Traditionally, the process industry focuses on four improvement areas: HSSE (health, safety, security, and environment); efficiency; asset availability; and human reliability. Some of these areas are interdependent. For instance, human reliability has a profound effect on all the other areas. Efficiency can impact safety and security and so on. Even though these focus areas haven’t changed significantly over the years, companies are still struggling to adequately deal with them. They are continually seeking better ways to reduce the adverse effects these challenges have on their operations, which ultimately improves the bottom line.
Furthermore, the industry faces emerging challenges such as changing business environment, value chain visibility, and optimization of sustainability.
The latest and the biggest challenge is how to deal with the COVID-19 pandemic. COVID-19 has made it extra challenging to keep workers safe, continue operations, and improve production flexibility.
From reducing downtime to improved quality management and regulatory compliance, companies have several business objectives they are targeting when they push for greater autonomy through digital transformation initiatives. Some challenges will be common to all operations, others will vary depending on region, industry, company—and even by division or site. For some companies, improved safety is a focal point, while others are more directed toward reducing product defects or improving reliability, resiliency and sustainability. In any case, there are some objectives such as improved productivity and efficiency that are universally desirable targets never far from a CEO’s mind.
Reduced risks associated with human involvement in the production work place. 48% of respondents said their companies put productivity as a key target.
Increased flexibility and efficiency through automation of physical / decision making tasks. 40% named operations efficiency as one of their key objectives.
Worker safety has always been a priority. With COVID-19, safety along with remote operations are the top investment priorities in the next 3 years.
Industrial autonomy can help in terms of improving overall output by optimizing processes and reducing downtime, or at the individual level by augmenting workers with additional tools and decision making to improve their productivity. Yokogawa knows the challenges its customers face and can set them on the right path for their transition from industrial automation to industrial autonomy.
Beyond the headline KPIs, a myriad of other benefits can be realized with industrial autonomy. For example, supporting sustainability efforts tied to the prominent Sustainable Development Goals (SDGs) through initiatives such as AI-supported real-time energy optimization. In addition, improving worker safety and de-manning dangerous applications are flagged as being able to reduce insurance premiums, costs from injury compensation, and worker days lost. It can also improve quality by identifying faulty goods on a production line or further upstream, adjusting a production process to ensure quality tolerances are met.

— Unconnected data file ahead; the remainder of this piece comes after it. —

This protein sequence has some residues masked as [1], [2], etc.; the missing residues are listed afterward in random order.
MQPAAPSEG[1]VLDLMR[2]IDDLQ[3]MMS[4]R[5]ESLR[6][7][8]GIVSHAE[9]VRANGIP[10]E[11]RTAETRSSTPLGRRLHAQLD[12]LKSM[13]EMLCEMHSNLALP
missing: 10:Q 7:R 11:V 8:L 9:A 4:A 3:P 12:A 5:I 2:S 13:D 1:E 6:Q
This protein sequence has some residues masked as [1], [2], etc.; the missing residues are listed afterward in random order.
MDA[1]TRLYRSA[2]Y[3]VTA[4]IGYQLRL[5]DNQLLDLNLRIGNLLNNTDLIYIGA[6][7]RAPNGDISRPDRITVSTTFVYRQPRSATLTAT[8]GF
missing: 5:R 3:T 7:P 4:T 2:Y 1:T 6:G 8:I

From AI, digital twins and robots, new technologies are revolutionizing the way that plants operate. They are facilitating a shift whereby physical tasks and decision-making processes are being made more autonomous with the aim of improving productivity and worker safety. In today’s business environment, operational resilience has never been more important.
The transition to industrial autonomy requires a variety of technologies across information technology (IT) and operational technology (OT) areas. Yokogawa's strength comes from its combination of both IT and OT expertise.
All the advanced digital technologies built on the reliable and sustainable architectures are already available. How these technologies are integrated and applied to the industrial autonomy is essential to the journey.
Yokogawa & KBC have years of experience and expertise to implement transformation programs starting from a very early consulting phase. Yokogawa & KBC understand what key issues must be solved and what types of technology are available to solve the issues.
AI is an important enabler of data analysis, decision-making, and providing autonomous functionality. AI comes into play in the handling of large volumes of data, and in supporting predictive analytics that can be applied to applications such as asset health monitoring, process optimization, and quality-management. However, the benefits of analyzing data without domain knowledge are limited. The value comes when these technologies are combined with expertise that can identify both the business pain points alongside understanding the context of the data feeding the algorithms. This will allow AI to be utilized for self-learning, self-healing, and self-optimizing autonomous operations.
Robots and drones are another important enabler of industrial autonomy. Robots and drones are being used for monitoring, surveillance, and supporting people to perform tasks in hazardous environments. Robots and drones are doing tasks such as leak detection, corrosion monitoring, chimney inspection, and so on. As more intelligence is embedded, they will become more versatile and perform more operational and maintenance tasks autonomously.
Digital transformation encompasses the entire enterprise. DX applied to manufacturing is called Smart Manufacturing. Yokogawa believes for many end users, autonomous operations is the destination of smart manufacturing.
The transition from industrial automation to industrial autonomy requires sensing and a digital infrastructure that spans the entire operation and integrates data, smart devices at the edge, bulletproof hardware and software to deliver the required level of flexibility, adaptability, resilience, and eventually, autonomy.
Yokogawa is preparing the way for a future in which industries will make the transition from industrial automation to industrial autonomy (IA2IA). We offer a wide range of smart manufacturing solutions and digital consultancy services that will help customers on their digital transformation journey towards autonomous operations. For more information about Yokogawa’s Smart Manufacturing solutions, please click here.